David Moyes eyes first Manchester United trophy in Community Shield
LONDON (AP) -- After a brand-building slog around the Far East and Australia, the serious business of managing Manchester United is beginning for David Moyes.
The newcomer could excuse lackluster results on the preseason tour while getting acquainted with the United side he inherited from Alex Ferguson.
But starting Sunday, there's little margin for error.
In the traditional curtain raiser to the English season, Premier League champion United faces FA Cup winner Wigan at Wembley Stadium.
Though the Community Shield is rarely considered a major piece of silverware, it presents Moyes the chance to pick up his first trophy as United manager.
Moyes' only honor so far is the third-tier title he won with Preston in 2000 before 11 impressive but trophyless years with Everton.
He was hand-picked, though, by Ferguson to succeed him after a 27-year United reign that produced 38 trophies - including 10 Community Shields.
"I will be trying to make this the first trophy of many,'' Moyes said. "But, if we win, it's really something that will have been earned by Sir Alex.''
"It's because of his good work in the Premier League last season that we're in the Community Shield. I'll do my best to finish off the job but it's Sir Alex who will deserve a lot of the credit if we're successful at Wembley.''
Moyes has already said it's "impossible'' to try to match the trophy haul of his fellow Scotsman.
The success, however, will have to continue.
"We're almost there as far as preseason goes,'' Moyes said. "I think we'd like to have a bit more continuity than what we've had. We've had one or two players dropping in and out because of injury, but the players have been great.''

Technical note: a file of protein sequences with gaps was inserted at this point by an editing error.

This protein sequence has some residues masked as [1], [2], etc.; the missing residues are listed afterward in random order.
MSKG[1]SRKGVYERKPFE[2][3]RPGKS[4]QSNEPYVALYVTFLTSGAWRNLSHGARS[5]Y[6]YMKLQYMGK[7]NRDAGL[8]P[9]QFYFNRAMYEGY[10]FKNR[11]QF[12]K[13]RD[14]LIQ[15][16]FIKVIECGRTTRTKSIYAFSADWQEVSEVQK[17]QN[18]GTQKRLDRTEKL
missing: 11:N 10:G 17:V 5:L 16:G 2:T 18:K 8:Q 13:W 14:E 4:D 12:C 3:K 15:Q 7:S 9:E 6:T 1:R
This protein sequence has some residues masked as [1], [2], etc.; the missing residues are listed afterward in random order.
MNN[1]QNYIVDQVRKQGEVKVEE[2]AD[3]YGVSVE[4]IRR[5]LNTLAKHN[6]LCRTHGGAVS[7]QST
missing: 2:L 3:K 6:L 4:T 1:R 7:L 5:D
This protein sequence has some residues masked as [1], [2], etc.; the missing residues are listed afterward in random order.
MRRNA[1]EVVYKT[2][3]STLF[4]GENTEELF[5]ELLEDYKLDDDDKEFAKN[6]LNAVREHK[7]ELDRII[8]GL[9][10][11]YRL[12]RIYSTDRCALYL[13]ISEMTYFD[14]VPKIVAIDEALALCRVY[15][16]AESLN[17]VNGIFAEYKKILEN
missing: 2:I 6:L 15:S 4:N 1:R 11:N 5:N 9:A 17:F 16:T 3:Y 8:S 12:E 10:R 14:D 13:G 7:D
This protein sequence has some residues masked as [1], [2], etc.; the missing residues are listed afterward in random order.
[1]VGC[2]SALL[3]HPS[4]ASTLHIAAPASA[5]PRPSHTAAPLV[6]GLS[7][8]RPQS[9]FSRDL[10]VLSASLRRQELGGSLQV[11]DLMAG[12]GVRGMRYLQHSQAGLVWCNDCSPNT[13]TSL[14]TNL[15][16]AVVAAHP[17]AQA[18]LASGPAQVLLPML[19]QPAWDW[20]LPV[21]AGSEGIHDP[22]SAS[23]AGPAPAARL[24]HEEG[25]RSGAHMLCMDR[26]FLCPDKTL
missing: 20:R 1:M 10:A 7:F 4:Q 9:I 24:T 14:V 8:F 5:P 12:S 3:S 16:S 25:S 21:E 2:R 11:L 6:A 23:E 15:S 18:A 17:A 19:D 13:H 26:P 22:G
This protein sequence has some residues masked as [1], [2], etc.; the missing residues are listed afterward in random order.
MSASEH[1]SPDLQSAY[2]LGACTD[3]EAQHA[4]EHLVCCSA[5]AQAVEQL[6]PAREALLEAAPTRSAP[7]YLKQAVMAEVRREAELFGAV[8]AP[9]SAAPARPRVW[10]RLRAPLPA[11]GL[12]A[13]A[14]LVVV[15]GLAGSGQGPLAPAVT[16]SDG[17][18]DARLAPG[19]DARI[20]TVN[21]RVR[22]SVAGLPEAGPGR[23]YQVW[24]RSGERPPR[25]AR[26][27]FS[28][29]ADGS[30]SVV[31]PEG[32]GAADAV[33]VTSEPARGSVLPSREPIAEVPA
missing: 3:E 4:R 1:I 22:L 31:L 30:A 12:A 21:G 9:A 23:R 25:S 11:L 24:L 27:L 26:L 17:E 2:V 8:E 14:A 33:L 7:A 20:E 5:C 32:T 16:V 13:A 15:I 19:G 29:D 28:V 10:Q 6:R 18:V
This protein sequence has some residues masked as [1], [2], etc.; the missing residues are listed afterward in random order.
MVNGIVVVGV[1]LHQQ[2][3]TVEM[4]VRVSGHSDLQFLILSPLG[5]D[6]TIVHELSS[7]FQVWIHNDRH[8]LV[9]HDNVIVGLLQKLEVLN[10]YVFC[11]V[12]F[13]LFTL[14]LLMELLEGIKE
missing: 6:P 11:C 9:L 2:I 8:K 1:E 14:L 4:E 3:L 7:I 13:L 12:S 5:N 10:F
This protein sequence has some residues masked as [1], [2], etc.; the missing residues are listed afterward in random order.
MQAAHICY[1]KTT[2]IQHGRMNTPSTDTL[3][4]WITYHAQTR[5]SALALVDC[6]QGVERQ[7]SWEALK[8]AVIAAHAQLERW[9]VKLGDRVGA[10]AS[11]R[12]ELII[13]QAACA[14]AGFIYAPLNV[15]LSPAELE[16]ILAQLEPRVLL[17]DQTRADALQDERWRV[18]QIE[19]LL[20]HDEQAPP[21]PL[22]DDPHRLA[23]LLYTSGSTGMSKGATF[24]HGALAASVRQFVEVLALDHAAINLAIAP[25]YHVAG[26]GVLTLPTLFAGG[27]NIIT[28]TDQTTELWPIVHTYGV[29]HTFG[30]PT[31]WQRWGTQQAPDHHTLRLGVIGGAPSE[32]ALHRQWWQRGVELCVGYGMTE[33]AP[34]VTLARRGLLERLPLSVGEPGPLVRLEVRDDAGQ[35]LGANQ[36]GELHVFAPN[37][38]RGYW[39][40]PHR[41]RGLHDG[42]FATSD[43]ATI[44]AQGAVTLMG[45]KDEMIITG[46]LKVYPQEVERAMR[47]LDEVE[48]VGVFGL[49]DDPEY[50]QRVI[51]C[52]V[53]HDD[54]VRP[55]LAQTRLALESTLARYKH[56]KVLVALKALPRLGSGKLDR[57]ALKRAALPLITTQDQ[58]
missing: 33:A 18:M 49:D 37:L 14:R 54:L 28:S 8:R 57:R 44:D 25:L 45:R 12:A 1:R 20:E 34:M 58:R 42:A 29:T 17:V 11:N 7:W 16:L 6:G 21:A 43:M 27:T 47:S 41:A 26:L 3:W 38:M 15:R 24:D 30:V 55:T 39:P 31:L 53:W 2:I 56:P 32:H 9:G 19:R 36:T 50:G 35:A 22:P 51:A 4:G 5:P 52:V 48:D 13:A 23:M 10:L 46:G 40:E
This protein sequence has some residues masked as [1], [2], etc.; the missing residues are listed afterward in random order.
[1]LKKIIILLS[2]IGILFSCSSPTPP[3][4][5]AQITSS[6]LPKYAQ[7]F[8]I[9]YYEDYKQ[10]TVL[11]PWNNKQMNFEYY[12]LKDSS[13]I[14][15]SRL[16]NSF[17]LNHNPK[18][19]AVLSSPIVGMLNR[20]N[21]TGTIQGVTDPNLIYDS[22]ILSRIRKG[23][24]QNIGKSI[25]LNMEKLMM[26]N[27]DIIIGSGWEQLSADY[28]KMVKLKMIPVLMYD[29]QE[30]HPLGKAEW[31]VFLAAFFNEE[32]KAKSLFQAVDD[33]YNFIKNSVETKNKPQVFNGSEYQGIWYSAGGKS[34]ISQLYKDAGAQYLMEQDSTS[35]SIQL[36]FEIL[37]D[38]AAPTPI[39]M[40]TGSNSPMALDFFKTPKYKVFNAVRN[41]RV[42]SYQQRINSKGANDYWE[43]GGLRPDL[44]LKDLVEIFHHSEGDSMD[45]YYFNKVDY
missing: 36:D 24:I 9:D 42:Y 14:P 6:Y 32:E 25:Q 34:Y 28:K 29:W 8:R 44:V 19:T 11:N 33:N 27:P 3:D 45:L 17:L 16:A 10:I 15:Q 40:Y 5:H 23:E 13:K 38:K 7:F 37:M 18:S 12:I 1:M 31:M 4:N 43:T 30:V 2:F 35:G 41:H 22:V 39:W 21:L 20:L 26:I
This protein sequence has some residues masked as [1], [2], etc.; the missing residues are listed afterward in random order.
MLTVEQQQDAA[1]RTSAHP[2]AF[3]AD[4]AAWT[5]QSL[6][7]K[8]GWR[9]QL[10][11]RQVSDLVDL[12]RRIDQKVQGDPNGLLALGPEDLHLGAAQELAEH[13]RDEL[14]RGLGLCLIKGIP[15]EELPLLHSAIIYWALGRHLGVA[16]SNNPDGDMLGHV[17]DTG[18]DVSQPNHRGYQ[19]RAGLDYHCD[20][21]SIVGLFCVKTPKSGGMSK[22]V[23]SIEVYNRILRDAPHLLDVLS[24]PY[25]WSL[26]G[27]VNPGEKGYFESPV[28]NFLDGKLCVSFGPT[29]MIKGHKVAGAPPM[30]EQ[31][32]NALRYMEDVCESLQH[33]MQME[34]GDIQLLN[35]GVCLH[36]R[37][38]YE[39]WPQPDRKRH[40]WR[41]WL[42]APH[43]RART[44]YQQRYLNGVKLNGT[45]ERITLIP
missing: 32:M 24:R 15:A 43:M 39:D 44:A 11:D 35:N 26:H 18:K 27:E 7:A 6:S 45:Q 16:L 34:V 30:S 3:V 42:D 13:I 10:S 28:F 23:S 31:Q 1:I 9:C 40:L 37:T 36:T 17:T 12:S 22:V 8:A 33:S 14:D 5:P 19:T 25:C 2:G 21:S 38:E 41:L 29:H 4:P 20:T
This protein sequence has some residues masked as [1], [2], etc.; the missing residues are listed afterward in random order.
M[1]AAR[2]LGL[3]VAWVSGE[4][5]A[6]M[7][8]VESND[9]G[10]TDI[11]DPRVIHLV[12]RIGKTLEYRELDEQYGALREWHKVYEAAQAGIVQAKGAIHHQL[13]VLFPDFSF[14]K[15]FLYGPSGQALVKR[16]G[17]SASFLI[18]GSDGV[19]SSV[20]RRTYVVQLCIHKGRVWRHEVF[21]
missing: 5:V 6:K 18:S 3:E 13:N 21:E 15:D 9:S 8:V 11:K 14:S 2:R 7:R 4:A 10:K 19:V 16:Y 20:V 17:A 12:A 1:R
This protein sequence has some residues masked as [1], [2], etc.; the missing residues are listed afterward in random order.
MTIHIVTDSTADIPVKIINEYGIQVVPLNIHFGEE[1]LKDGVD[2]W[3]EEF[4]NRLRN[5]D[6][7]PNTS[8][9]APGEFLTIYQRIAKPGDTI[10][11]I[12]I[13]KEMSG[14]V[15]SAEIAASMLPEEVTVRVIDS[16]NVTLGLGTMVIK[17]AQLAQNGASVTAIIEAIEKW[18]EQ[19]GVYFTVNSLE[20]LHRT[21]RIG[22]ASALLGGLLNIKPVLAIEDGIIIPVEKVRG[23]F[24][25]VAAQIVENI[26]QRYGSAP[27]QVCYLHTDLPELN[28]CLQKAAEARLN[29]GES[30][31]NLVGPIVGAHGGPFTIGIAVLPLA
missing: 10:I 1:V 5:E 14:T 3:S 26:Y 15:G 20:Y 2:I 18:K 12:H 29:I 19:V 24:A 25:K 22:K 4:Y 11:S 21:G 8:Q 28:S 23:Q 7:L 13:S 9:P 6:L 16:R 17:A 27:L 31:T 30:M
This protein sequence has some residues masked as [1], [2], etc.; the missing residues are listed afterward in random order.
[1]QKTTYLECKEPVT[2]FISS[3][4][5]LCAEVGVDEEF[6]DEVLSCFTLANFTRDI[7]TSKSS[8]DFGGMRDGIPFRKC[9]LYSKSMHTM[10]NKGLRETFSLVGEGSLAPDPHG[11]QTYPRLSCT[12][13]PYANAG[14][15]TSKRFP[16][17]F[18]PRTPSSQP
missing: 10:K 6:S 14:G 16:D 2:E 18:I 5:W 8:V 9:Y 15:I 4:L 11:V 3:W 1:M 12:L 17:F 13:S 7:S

Apart from Wayne Rooney, perhaps.
Frustrated at his playing time last season, the 27-year-old Rooney asked Ferguson toward the end of the season to be allowed to leave the 20-time English champions.
The striker, though, is being denied a move to rival Chelsea, with United rejecting two bids and stating that he won't be sold.
"You don't need to convince anybody to play for Manchester United,'' was Moyes' latest stance on Rooney's future this week.
There is only a slim chance of Rooney facing Wigan, which was relegated to the second tier after winning the FA Cup, with United disclosing that he has a shoulder injury after missing the tour matches with hamstring troubles.
United won just two of its six preseason tour matches against the backdrop of the Rooney saga and the struggle to sign reinforcements.
Efforts to sign former Arsenal captain Cesc Fabregas from Barcelona seemed to hit a wall on Thursday, and Thiago Alcantara already opt to leave Barca for Bayern Munich instead of Old Trafford.
"We appreciate Cesc is a contracted player at Barcelona and completely respect everything Cesc has said,'' United said Thursday after Fabregas said he wanted to stay with the Spanish champions.
Sunday's game at Wembley will be the first time United has played at the national stadium since 1985 without Ferguson in the dugout.
Even Wigan's manager will find it strange encountering Moyes instead.
"Sir Alex was there for a long time, particularly for football,'' Coyle said. "The way football works, that time is probably worth 10 times that amount in any other walk of life.''
For Coyle, though, Moyes was the "natural successor.''
"It is great to see a home-grown manager evolving to that level,'' Coyle said.
Wigan's season has already begun because, after winning the FA Cup at Wembley in May, the team was relegated from the Premier League.
The trophy success saw manager Roberto Martinez enticed by Everton to replace Moyes, with Coyle taking charge at Wigan.
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